“No-one will confirm it as anyone who works in the estate has to sign a confidentiality agreement and they are too scared to lose their jobs. The Duke of Westminster is a very secretive and powerful man and no-body wants to get on the wrong side of him.”
As expected, neither estate manager Jose Maria Tercero nor local mayor Diego Buenestado would comment on the Prince’s visits. But the mayor did confirm the Duke is pouring millions of pounds into a huge renovation of the estate.
“It is a very significant estate and he is doing a lot of building work there. He must be spending millions of euros. It is good for the village and is bringing a lot of employment. The Duke might be a secretive person, but he is very interested in conserving the estate and shows a lot of consideration to his workers. Everyone says he is a nice person,” he said.
So what exactly is going on inside one of Spain’s biggest and most controversial estates?
Initially owned by Rio Tinto, the British mining company which extracted a series of raw materials from the surrounding hills, the finca was eventually bought by a series of powerful European landowners as a hunting ground in the early 20th century. Run by a company called Villamagna SA, the mostly aristocratic German owners – who for years have hunted there with Europe’s power base – decided to lease it to Gerald Cavendish Grosvenor, the sixth Duke of Westminster two years ago.
But locals complain that while the wealthy duke has spent considerable sums of money renovating and building properties for himself and his friends in the estate he had done nothing to open it up to public.
Critics claim over the last 30 years the place has begun to appear more and more feudal in character. Many Spanish outside of Conquista, including green group Ecologistas en Accion, are particularly angry at the way that the estate’s owners have gradually cut off the old public roads that crossed the estate.
It certainly looks that way with records showing that in 1978 13 public roads crossing the land, while today there is only one – a practically impassible dirt track, full of potholes, and taking over an hour to reach the hamlet of Minas de Horcajo the other side.
What is more, it takes a great deal of perseverance and nerve to use it, with countless signs warning one not to proceed.
As you cross a river into the estate from Conquista, a series of signs informs you that you are entering a ‘security zone,’ and then in big red letters that it is a ‘private road, only for La Garganta’ and it is ‘forbidden to stop by the side of the road.’
There are no signposts telling you which way to go and the track forks into three directions, all poorly maintained.
Critics claim the owners have built their own private tracks running alongside the old degraded public roads.
These roads, which have gates barring the way of public traffic, are clearly perfectly maintained.
But armed with a Spanish map – which still shows the B-road winding through the estate – it is worth persevering with the public road, which soon gives you the feel for days gone by.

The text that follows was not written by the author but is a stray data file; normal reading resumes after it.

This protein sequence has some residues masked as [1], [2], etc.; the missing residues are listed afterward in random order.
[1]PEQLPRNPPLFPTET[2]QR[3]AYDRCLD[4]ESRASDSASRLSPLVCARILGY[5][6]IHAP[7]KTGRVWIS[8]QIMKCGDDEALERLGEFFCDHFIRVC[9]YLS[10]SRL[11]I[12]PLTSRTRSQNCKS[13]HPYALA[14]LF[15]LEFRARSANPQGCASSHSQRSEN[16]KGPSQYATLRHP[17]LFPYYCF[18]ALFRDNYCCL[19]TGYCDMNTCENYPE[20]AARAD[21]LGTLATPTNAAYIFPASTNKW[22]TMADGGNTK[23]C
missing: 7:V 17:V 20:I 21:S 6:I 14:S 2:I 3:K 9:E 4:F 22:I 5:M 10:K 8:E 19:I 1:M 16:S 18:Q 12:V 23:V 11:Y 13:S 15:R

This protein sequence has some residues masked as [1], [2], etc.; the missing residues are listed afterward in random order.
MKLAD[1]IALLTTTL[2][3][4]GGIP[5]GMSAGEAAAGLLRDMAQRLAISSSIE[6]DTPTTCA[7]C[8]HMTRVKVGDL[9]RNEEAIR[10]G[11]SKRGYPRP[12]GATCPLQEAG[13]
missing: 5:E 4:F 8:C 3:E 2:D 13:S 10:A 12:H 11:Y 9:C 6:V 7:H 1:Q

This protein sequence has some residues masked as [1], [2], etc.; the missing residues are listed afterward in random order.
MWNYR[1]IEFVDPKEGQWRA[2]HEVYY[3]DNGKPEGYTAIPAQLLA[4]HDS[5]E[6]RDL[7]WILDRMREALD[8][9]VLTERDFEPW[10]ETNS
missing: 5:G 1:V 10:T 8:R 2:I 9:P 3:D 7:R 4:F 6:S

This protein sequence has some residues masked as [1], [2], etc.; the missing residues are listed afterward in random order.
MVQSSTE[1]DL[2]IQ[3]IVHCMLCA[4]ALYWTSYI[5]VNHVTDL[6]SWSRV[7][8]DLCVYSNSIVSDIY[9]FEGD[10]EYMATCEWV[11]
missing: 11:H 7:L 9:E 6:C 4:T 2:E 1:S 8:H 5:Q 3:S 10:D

The scale of the place is the first thing to become apparent. It takes a good five minutes of driving before you meet the first building, a converted railway station and then three large private villas nestling amid verdant woodland in the rugged Sierra Morena.
Each with their own pools, they have perfectly clipped gardens and appear distinctly more Provencal than Andaluz. While one is completed (the house where William stayed, which has its own jacuzzi and sauna) builders are working around the clock to get the other two finished.
“We have been here for months and there is no end of work,” said one. “This guy has certainly got money.”
Restauranteur Antonio Alonso confirmed the huge project. “The Duke is sparing no expense doing up and building these properties. It is like his mini empire and will be amazing when it is all finished.
“A carpenter, who has been working there for the last six months, says each will have around six to eight bedrooms as well as the most incredible specifications with marble floors and wooden beams.”
But it is the situation at the estate’s nearby HQ that is so worthy of note. The first thing you notice is the estate’s very own petrol station, and then when you go through the courtyard to enter the office you find out why, with the estate having a fleet of over 20 identical Toyota Hilera jeeps.
Each top of the range and fitted with walkie-talkies, it was little surprise within five minutes of entering the finca the Olive Press had a jeep pulling us over to ask what we were doing.
When we said we were just passing through, and pointed to the map, they shrugged and agreed we could continue, but insisted on escorting us all the way to the other side.
Later, when asked about the prince’s stay and the amazing building project, estate manager Jose Maria Tercero, said: “William has been here, but I cannot comment when or for how long. I cannot say anything about the finca or how it is run. I have been told to say nothing to the press. The Duke is a very private man and does not want any interference here. You will have to take it up with his office in London.”